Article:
Finger Foods – A Hexagon Players Production

When:
February 24, 2018 @ 7:30 pm – 10:00 pm America/Creston Timezone
2018-02-24T19:30:00-07:00
2018-02-24T22:00:00-07:00
Where:
Crawford Bay School
Contact:
Ingrid
2505057697
  • Feb 23/24 at 8pm (doors open at 7:30)
  • Feb 25 at 2pm (doors open at 1:30pm)
  • Concession
  • Tix $20 at CB Market, GC Store and Riondel Market as of Feb 9, 2018

Come for Hexagon Players 8th Production – “Finger Foods” – a compilation of 7 short plays. The compilation is a bit of an odd-ball collection, at times quirky, surreal, melancholy, hilarious. But the pieces seem to be fused together by recurrent themes: changing identities, the past visiting the present, and what we gain/what we lose in life, not to mention baggage.

The first delight of the evening is “Forty to LIfe”. A woman runs into the police station calling out for help. She’s been robbed. I won’t tell you what she has been stripped of, but it’s not her wallet. In a line-up of losers she recognizes where her hope has gone. But sometimes the past returns with new challenges and the possibility of fulfilment.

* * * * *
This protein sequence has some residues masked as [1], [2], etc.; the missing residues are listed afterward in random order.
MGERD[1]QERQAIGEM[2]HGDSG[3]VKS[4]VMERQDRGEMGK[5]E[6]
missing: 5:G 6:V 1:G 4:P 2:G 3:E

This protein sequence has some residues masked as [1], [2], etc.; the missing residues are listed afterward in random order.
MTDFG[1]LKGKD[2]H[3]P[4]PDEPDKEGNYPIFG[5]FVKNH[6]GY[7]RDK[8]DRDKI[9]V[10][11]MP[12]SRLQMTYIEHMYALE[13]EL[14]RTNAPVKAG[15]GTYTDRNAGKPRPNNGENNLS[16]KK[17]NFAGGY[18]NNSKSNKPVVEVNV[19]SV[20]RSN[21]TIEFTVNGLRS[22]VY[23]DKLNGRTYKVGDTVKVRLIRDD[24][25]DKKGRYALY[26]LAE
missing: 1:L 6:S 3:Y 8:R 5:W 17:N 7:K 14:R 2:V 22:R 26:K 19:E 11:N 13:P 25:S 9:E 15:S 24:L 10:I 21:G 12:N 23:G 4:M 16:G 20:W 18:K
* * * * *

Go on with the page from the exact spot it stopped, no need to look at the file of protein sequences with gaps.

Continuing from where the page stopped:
In “Finger Food” we witness a delightful pas de deux between a model and a photographer. Her hands are as elegant as his feet. Love flourishes. So does deceit.

What happens to the luggage that gets left behind on an airport carousel? In “Emotional Baggage” you’ll meet six forgotten suitcases as they share their experiences while waiting to be reclaimed. It’s a tragedy … if you can identify with your overnight bag.

“No Shoulder” is a powerful piece in which a hitchhiker and a driver challenge one another and both of them grow in awareness before the sudden end to the ride.

After the intermission where finger foods will be offered for sale, you will reenter the theatre which will now be the scene of a restaurant where four waitresses will offer up their individual versions of “Lives of Great Waitresses.” Be ready for surprising versions and re-versions of reality.

Then we’re on the streets of New York near the Majestic Theatre where Phantom of the Opera has been playing for decades. Outside on a lonely bench a street musician plays Coltrane’s “Lush Life” on his sax. A figure from his past recognizes him. A fragile relationship develops, dissolves, diffuses.

And in the end, “Everything Must Go” shows us two women organizing a yard sale in which one of them is getting rid of her past. Customers fawn over or sneer at what she has to offer. In the end we might wonder what are we left with when we strip away everything that shaped us?

With a cast of 14 actors, three directors, and one magical tech guy, it’s a big show, with plenty of finger foods to tease your pallet. Bon appetit!

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About ingrid

Ingrid has been the owner and editor of The East Shore Mainstreet newspaper for more than twelve years now. She lives in Gray Creek, BC, with her husband Juergen and children Zoe and Luka.

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